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Tips to Giving Commands



Communicating with our beloved furry companions can sometimes be challenging. How can we educate a species that doesn't comprehend our language?

One way to bridge this communication gap is through patience, consistency, and positive reinforcement. By using clear, simple commands coupled with gestures or cues, we can help our pets understand what we are trying to convey. Additionally, observing their body language and reactions can provide valuable insights into their thoughts and feelings. Building a strong bond based on trust and understanding is key to effective communication with our four-legged friends. Remember, it's not just about teaching them our language, but also about learning to understand and respect their unique ways of communicating with us. Learn to communicate with your dog like a pro with the following tips.



  • Encourage new behaviors through free-shaping and rewarding, fostering a natural inclination towards the desired actions.


  • Prioritize free-shaping or luring with hand signals over verbal commands until your dog consistently performs the behavior or responds to gestures without food present.


  • Keep commands brief, as canines respond best to one-syllable words, avoiding lengthy conversations when giving instructions.


  • Canines listen to tone more than the command. There is a command tone, Praise tone, and correction tone. Don’t say your commands in a praise tone as they will think they are being praised therefore they will ignore the actual command.


  • Avoid using a correction tone for commands, as it might discourage your dog from following instructions.


  • Do not ask questions, “Can you sit?” Their answer will most likely be no.

  • Capture your dog's attention before issuing commands, as lack of engagement may result in non-compliance.


  • Utilize various methods such as verbal cues, hand signals, body language, and leash or e-collar pressure to communicate effectively with your dog, adapting to their state of mind for better understanding.


  • Maintain an upright and confident body posture to assert leadership over playfulness, ensuring your dog sees you as a leader rather than a playmate to enhance compliance with commands.


  • Avoid giving commands in a frustrated tone during training, as it can be a challenging process. If your dog is having difficulty and you feel yourself losing patience, give them a short break in their crate or designated place before trying again promptly. Reflect on how you can adjust your expectations and simplify the task to make it more manageable for them.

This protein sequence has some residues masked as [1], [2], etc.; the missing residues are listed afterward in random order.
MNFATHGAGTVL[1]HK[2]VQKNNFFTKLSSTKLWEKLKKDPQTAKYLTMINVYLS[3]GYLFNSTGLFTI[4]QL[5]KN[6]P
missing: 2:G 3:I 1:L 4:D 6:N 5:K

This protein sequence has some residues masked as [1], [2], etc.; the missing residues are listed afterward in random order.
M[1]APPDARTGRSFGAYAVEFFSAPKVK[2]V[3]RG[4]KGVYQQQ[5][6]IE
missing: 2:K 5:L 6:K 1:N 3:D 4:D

• Deep breathing can help maintain a sense of calm for both you and your dog, especially when things aren't going smoothly and frustration sets in. Deep breaths slow down various bodily functions like heart rate and brain activity. Practicing deep breathing can signal to your dog that you are composed, leading to a calmer response from them.


  • Deep breathing offers multiple benefits such as reducing blood pressure and heart rate, decreasing stress hormone levels in the body, boosting the immune system, enhancing physical energy, and promoting a sense of tranquility. So if your stressed, fake it till ya make it with deep breathing.


  • Only give your commands once! Repetition like "Sit, sit, sit, sit, sit" to a dog sounds different from a single "sit". Repeating a command multiple times with minimal responses teaches your dog to ignore you. If you need to repeat a command, ensure you are in the right position, using hand signals, and sounding assertive before issuing it again.


  • Implement the "command sandwich" technique: Give the command, if there is no response, say "no", take a step forward, apply a hand signal or leash pressure, and then repeat the command. For example, say "sit", wait a moment, say "No", step forward, and repeat "sit" while reinforcing the command with body pressure, hand signal, or leash guidance.


  • Know when NOT to give a command. There are times and places when a dog may be overarousal or in a fearful state of mind where giving commands can be more harmful than helpful. For example, when walking past another dog av and you have your dog stop and sit to avoid them from pulling. Though this can be helpful, for many dogs this would create more frustration as now they have to sit still and watch their trigger getting closer. It this moment it may be better to keep moving.



Now that you know many of my tricks to giving commands effectively, go practise and have fun with your pup!

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